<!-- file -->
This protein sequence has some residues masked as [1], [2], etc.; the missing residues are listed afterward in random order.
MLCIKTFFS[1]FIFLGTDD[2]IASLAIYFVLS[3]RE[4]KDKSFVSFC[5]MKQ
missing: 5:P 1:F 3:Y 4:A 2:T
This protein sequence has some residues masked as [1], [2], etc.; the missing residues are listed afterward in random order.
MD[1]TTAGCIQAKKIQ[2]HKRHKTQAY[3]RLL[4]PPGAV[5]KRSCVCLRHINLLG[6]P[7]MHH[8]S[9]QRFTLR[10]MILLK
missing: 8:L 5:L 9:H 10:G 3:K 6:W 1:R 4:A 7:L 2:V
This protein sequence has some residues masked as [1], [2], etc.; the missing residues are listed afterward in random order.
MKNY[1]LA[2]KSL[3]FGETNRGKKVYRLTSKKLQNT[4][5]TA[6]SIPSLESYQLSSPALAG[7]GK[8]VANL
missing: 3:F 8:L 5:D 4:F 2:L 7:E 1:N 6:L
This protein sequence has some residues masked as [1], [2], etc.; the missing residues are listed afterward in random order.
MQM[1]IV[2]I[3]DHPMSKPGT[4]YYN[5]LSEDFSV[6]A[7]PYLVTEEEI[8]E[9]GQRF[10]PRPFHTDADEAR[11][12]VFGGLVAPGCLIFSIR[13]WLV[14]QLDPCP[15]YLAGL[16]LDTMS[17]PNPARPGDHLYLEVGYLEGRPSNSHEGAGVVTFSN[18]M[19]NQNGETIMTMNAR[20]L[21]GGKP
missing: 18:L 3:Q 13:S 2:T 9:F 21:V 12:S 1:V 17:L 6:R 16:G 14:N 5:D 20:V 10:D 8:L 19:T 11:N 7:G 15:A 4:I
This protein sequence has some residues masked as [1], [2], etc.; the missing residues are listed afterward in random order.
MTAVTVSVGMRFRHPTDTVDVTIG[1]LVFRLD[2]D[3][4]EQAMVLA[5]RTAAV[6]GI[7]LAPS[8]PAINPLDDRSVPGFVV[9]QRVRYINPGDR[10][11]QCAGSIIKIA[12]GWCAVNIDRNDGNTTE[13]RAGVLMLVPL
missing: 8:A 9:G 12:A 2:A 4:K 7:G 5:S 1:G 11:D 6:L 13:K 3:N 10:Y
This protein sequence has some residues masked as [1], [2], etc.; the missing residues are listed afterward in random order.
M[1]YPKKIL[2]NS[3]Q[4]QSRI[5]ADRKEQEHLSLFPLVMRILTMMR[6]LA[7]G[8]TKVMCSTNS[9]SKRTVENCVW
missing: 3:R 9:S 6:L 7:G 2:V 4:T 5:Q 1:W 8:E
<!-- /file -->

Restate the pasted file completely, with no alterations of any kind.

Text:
This protein sequence has some residues masked as [1], [2], etc.; the missing residues are listed afterward in random order.
MLCIKTFFS[1]FIFLGTDD[2]IASLAIYFVLS[3]RE[4]KDKSFVSFC[5]MKQ
missing: 5:P 1:F 3:Y 4:A 2:T
This protein sequence has some residues masked as [1], [2], etc.; the missing residues are listed afterward in random order.
MD[1]TTAGCIQAKKIQ[2]HKRHKTQAY[3]RLL[4]PPGAV[5]KRSCVCLRHINLLG[6]P[7]MHH[8]S[9]QRFTLR[10]MILLK
missing: 8:L 5:L 9:H 10:G 3:K 6:W 1:R 4:A 7:L 2:V
This protein sequence has some residues masked as [1], [2], etc.; the missing residues are listed afterward in random order.
MKNY[1]LA[2]KSL[3]FGETNRGKKVYRLTSKKLQNT[4][5]TA[6]SIPSLESYQLSSPALAG[7]GK[8]VANL
missing: 3:F 8:L 5:D 4:F 2:L 7:E 1:N 6:L
This protein sequence has some residues masked as [1], [2], etc.; the missing residues are listed afterward in random order.
MQM[1]IV[2]I[3]DHPMSKPGT[4]YYN[5]LSEDFSV[6]A[7]PYLVTEEEI[8]E[9]GQRF[10]PRPFHTDADEAR[11][12]VFGGLVAPGCLIFSIR[13]WLV[14]QLDPCP[15]YLAGL[16]LDTMS[17]PNPARPGDHLYLEVGYLEGRPSNSHEGAGVVTFSN[18]M[19]NQNGETIMTMNAR[20]L[21]GGKP
missing: 18:L 3:Q 13:S 2:T 9:F 21:V 12:S 1:V 17:L 6:R 16:G 14:N 5:D 20:V 10:D 8:L 19:T 11:N 7:G 15:A 4:I
This protein sequence has some residues masked as [1], [2], etc.; the missing residues are listed afterward in random order.
MTAVTVSVGMRFRHPTDTVDVTIG[1]LVFRLD[2]D[3][4]EQAMVLA[5]RTAAV[6]GI[7]LAPS[8]PAINPLDDRSVPGFVV[9]QRVRYINPGDR[10][11]QCAGSIIKIA[12]GWCAVNIDRNDGNTTE[13]RAGVLMLVPL
missing: 8:A 9:G 12:A 2:A 4:K 7:G 5:S 1:G 11:D 6:L 13:K 3:N 10:Y
This protein sequence has some residues masked as [1], [2], etc.; the missing residues are listed afterward in random order.
M[1]YPKKIL[2]NS[3]Q[4]QSRI[5]ADRKEQEHLSLFPLVMRILTMMR[6]LA[7]G[8]TKVMCSTNS[9]SKRTVENCVW
missing: 3:R 9:S 6:L 7:G 2:V 4:T 5:Q 1:W 8:E